Below, Nicole Franzen uses her iPhone cam to provide examples of shooting under artificial light in the back of a restaurant (left) versus the natural light at a table by the window (right). You can see that the distinction lies in the sharpness and the camera's ability to focus well.
Direct vs. diffused light
Even when you use natural light, there are some factors to keep in mind, namely, direct versus diffused light. Direct light is just what it sounds like: The light source (in this case, the sun) hits the subject without any interference. Diffused light means something is in between the light source and the subject – think a white sheet, a reflector, or even heavy cloud cover over the sun – making the light fall across the subject more evenly.
The important thing to remember is that direct light gives a harsher, more contrasted photo (see left below) and diffused light is softer, with a more even appearance (see right below).
Experimentation and staging
Another unanimous tip among the talented folks I talked with was encouraging: HAVE FUN! Inherent in any photo session they do is a general sense of playing around and trial and error.
Robyn Lee told me that she tries to avoid taking too many shots at eye level, always giving herself options by changing her angle, either hovering over a dish or coming at it straight on.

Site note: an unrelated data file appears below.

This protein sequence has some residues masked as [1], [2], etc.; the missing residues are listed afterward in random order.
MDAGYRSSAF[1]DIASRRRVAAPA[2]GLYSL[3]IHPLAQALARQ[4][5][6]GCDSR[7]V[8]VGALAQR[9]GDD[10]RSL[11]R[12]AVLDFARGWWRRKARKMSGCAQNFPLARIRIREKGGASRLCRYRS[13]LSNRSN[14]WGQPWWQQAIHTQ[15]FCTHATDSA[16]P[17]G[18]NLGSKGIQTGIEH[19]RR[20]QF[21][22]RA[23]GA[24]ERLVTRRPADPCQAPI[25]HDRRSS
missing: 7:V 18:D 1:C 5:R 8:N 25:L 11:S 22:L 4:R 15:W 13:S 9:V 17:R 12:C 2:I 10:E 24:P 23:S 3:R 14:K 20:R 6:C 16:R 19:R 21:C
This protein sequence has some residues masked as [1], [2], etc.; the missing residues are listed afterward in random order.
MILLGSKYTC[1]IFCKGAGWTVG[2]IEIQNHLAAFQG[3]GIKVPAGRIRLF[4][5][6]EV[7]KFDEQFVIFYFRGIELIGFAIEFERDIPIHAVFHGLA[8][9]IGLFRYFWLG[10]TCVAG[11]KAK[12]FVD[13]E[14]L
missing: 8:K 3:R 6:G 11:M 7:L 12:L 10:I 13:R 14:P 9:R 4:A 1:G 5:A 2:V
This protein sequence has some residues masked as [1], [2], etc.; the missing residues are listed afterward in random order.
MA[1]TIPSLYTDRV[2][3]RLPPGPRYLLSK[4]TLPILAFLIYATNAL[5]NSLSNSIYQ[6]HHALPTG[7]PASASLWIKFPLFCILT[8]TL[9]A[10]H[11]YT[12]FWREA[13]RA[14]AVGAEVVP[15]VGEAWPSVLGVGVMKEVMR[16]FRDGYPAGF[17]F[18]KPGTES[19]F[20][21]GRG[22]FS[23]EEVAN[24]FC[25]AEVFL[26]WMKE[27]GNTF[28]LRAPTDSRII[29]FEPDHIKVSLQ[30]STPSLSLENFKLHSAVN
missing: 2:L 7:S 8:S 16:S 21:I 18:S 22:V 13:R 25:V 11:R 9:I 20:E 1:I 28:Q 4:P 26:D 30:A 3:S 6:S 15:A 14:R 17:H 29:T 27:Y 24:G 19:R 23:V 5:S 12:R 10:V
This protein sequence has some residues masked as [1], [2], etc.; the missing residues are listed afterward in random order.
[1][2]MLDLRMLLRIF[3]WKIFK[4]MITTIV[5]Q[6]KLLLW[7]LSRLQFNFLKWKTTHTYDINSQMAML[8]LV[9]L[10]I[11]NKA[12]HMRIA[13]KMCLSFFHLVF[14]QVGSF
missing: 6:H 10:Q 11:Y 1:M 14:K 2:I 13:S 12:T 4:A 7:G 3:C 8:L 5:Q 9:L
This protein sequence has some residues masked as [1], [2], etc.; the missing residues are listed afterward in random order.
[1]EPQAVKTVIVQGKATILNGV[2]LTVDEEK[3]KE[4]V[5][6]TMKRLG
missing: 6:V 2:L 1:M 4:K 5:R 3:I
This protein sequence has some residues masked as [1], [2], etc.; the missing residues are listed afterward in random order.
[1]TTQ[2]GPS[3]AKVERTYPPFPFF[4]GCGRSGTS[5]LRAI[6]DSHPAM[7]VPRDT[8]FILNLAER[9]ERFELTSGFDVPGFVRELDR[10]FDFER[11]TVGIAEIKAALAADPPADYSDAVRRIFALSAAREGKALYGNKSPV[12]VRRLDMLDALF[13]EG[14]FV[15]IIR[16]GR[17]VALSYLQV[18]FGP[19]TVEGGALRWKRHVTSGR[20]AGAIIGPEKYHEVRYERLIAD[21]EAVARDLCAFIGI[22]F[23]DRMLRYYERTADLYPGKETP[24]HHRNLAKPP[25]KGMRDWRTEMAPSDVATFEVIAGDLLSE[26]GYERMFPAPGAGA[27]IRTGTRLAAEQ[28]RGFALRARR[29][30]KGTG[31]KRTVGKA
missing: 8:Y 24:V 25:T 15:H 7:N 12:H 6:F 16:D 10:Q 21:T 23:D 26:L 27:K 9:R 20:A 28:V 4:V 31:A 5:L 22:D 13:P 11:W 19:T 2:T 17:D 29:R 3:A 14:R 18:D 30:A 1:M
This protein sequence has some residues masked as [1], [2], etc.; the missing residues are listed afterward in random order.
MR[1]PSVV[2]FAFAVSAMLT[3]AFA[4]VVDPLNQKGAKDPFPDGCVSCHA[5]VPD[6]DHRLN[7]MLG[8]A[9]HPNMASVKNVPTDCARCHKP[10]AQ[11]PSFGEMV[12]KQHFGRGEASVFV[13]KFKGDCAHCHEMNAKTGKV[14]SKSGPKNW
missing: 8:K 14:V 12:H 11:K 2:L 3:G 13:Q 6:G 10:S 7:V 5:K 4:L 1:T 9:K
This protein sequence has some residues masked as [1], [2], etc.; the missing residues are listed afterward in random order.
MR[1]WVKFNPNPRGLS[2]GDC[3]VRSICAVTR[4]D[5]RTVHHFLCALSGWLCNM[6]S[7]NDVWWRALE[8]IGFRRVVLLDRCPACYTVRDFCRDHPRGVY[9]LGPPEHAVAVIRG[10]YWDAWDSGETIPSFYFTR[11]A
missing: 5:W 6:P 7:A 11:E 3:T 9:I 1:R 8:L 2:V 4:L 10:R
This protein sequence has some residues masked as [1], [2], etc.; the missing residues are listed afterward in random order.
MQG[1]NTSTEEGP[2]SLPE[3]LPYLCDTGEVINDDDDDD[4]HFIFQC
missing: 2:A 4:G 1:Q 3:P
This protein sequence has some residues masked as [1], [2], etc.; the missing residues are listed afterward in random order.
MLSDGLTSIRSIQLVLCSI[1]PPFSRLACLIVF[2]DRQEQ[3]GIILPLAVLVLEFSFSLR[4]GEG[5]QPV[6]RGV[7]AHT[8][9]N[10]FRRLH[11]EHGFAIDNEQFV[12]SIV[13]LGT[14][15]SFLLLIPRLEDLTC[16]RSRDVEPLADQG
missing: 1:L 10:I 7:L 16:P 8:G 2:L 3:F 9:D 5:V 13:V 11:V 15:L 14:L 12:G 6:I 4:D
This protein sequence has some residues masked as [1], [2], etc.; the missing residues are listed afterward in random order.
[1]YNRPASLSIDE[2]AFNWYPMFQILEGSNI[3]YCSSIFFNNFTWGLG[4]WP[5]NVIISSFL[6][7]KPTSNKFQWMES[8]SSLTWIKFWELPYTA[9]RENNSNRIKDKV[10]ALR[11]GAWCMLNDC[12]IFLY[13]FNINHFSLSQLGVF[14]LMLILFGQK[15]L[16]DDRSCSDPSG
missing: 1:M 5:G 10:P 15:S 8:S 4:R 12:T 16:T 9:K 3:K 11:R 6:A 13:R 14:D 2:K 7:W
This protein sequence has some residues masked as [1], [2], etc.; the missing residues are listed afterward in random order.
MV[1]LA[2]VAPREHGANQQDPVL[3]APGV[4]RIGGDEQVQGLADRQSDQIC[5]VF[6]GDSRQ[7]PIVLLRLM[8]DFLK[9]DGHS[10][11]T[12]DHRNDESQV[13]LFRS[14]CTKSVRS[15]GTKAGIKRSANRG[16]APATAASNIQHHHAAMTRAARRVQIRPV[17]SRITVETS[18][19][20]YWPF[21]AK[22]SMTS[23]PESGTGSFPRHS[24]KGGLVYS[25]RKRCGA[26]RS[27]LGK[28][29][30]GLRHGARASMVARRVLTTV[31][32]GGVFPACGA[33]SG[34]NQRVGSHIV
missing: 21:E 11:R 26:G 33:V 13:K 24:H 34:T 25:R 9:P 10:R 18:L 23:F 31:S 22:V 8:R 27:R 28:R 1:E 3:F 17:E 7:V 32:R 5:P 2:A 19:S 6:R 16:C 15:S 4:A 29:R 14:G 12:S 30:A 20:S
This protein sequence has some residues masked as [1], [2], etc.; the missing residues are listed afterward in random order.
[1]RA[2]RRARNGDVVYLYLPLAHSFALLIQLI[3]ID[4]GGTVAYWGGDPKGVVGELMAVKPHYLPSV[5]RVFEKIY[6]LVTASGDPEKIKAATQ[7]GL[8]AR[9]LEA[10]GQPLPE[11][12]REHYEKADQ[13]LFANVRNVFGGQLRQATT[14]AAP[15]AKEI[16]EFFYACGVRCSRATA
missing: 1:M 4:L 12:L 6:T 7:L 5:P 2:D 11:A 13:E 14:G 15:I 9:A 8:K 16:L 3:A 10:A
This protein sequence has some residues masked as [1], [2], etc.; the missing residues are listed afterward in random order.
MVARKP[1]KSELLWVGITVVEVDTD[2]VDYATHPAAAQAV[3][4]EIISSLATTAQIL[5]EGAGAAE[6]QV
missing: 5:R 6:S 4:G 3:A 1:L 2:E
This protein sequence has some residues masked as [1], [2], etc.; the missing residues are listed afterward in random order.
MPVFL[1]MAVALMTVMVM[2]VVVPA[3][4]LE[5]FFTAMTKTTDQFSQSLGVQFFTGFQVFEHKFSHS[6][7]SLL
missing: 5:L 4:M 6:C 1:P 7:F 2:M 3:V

Nicole's go-to tip for changing up the shot? "I take bites as I go," she said. Hey, you don't have to tell me twice, I thought as I "helped" her while she was shooting a chocolate chip cookie by taking a nibble away. She told me that she likes to do it because it make a photo more realistic and adds character.
Staging a shot takes experimentation to the next level. This kind of forethought and attention to detail goes a long way in giving an image of food a professional look.
Australian-based photographer Katie Quinn Davies does staging masterfully. In the photo below, for example, the food clearly steals the show, but the attention given to the setting around it makes the colorful raspberries and the rich chocolate frosting really pop.